Converts, conversely

Back in 2005, I wrote about the common experience of dealing with “ people who’ve shifted, politically, from positions well to my left to positions well to my right” (taking as an example, Nick Cohen). Paul Norton, about the same time, wrote along similar lines.

At the time, I mentioned that there weren’t many examples of people going in the opposite direction[1].  But as a commenter points out following this Ryan Cooper link to my last post on the collapse of the rightwing parallel universe, there are now lots of prominent US examples: David Frum, David Stockman, Andrew Sullivan, Bruce Bartlett and just now Michael Fumento. I’m quite surprised by Fumento, who has always appeared to me as a stereotypical culture warrior.

Of course, there isn’t an exact symmetry here, essentially arising from the fact that, whereas most of the L-R conversions happened at a time when the left as a whole was conceding a lot of intellectual and political ground to the right, the current situation is one where the US conservative movement and their international offshoots have moved sharply to the right and remain politically potent. So, it’s much more plausible for those making the R-L shift to claim “I didn’t abandon the conservative movement, it abandoned me”.

Still, never having had such a conversion experience I find it fascinating to observe. Particularly striking is the fact that a sharp change in position doesn’t much change the confidence with which views are expressed. Someone who was cautious and sceptical before a change in view will remain so afterwards. More strikingly, converts who held their old views with absolute confidence, will be equally confident of their rightness in abandoning those views.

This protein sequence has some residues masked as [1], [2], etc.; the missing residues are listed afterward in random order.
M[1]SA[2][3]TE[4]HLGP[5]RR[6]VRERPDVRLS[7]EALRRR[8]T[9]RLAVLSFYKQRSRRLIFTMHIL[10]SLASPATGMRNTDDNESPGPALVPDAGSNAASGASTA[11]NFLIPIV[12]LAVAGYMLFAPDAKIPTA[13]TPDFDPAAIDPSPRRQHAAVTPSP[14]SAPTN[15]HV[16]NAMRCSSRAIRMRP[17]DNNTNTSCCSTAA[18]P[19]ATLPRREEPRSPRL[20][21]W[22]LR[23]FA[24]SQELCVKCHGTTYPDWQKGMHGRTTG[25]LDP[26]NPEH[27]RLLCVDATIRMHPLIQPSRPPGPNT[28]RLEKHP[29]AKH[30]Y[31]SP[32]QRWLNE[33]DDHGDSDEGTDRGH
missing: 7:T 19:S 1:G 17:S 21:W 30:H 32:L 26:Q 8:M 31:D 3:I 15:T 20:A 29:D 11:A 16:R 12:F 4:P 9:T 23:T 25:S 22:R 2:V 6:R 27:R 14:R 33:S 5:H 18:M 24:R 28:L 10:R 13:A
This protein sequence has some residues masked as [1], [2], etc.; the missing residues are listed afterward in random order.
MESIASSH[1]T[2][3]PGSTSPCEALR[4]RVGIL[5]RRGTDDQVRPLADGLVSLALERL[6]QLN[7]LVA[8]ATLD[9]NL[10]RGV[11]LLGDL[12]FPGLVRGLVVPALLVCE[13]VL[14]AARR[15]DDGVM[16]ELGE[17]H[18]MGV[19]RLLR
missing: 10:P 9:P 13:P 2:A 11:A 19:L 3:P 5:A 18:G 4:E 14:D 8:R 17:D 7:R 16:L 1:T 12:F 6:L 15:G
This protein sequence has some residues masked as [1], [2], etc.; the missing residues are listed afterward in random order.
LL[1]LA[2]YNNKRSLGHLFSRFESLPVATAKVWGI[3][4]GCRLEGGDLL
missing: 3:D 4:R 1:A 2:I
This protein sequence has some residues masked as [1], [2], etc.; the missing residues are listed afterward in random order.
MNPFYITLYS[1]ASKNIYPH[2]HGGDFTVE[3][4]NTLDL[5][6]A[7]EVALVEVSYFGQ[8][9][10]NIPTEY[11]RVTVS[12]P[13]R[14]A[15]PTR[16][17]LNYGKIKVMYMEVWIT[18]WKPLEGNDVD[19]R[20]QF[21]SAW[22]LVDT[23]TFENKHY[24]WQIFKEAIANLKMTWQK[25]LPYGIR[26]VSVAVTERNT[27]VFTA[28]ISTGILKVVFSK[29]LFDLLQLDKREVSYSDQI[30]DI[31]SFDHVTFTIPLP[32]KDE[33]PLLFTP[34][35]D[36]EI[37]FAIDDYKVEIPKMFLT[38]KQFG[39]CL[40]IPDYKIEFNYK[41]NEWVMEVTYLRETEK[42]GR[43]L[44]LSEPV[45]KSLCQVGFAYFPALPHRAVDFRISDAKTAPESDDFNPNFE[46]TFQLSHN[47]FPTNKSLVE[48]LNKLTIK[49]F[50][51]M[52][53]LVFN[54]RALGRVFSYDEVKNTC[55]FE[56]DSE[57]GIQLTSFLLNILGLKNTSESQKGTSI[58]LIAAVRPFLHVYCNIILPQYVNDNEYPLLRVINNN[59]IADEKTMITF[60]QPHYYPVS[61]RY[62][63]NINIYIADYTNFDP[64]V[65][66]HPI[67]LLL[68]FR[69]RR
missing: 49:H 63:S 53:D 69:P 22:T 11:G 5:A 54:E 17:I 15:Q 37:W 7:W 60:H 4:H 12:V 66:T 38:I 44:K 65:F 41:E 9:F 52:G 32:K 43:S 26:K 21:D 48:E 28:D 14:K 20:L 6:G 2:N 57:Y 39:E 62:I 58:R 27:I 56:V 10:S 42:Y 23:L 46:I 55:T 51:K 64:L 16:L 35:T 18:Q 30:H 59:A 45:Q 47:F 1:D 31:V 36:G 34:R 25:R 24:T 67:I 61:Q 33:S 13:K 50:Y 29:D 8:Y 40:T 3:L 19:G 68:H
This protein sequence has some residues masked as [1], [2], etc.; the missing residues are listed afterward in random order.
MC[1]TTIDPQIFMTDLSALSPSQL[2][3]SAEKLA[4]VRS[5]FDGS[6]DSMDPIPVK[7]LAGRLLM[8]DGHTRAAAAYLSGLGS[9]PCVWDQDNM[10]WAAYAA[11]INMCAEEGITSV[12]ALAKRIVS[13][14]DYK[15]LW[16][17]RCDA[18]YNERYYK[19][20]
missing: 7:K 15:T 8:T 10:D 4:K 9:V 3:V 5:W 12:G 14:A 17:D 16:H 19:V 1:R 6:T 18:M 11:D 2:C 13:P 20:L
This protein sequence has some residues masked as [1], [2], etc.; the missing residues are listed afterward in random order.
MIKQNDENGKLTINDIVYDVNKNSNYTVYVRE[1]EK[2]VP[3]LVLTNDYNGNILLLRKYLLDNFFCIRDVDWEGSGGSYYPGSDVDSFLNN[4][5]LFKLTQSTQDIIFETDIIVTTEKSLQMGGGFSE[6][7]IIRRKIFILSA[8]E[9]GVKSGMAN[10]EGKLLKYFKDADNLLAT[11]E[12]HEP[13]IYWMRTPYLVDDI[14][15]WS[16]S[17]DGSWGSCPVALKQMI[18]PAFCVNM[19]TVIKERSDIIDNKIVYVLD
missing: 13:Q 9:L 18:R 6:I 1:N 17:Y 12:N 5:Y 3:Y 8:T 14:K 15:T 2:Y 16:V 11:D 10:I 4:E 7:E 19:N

fn1. Some earlier examples that occur to me now (all US) are David Brock, Michael Lind and Kevin Phillips. No tendency of this kind is evident in Australia as yet – I’d be interested in views from other countries.

76 thoughts on “Converts, conversely

  1. I think the shift that John is referring to is considerably more nuanced than his blog would suggest. For one, many of the original US neocons were east coast progressives — some of them Jewish like Frum — and largely secular. While Reagan was in bed with the Christian fundamentalists, he managed to leave some space for the secular neocons, especially since the issues were largely economic (i.e., supply side theories) with a sideshow around school prayer, abortion rights, etc.

    The last Bush administration focused on tax cuts and prosecuting two wars, again leaving some space for secular fiscal conservatives and hawks like Paul Wolfowitz, Richard Perle, Elliott Abrams and others. While the culture wars and the Christian fundamentalist part was omnipresent, it was relegated to a corner — albeit an important one — in the Bush administration.

    The new conservatism in evidence in the 2011/2012 Republican presidential race is an altogether different animal. In this conservatism, the centrepiece is Christian fundamentalism and conservative cultural values, which leaves no room whatsoever for the secularists who, unlike their Tea Party and fundamentalist counterparts, are not medieval in their social views on abortion, gay rights, contraception, etc. This new brand of conservatism leaves no room for non-believers, including Jews and other non-Christian groups. Issues around the economy and war that traditionally rally neocons is secondary to firmly establishing America as a Christian nation. This vision not only excludes non-Christian neocons, but it also scares the hell out of them. Be careful what you wish for.

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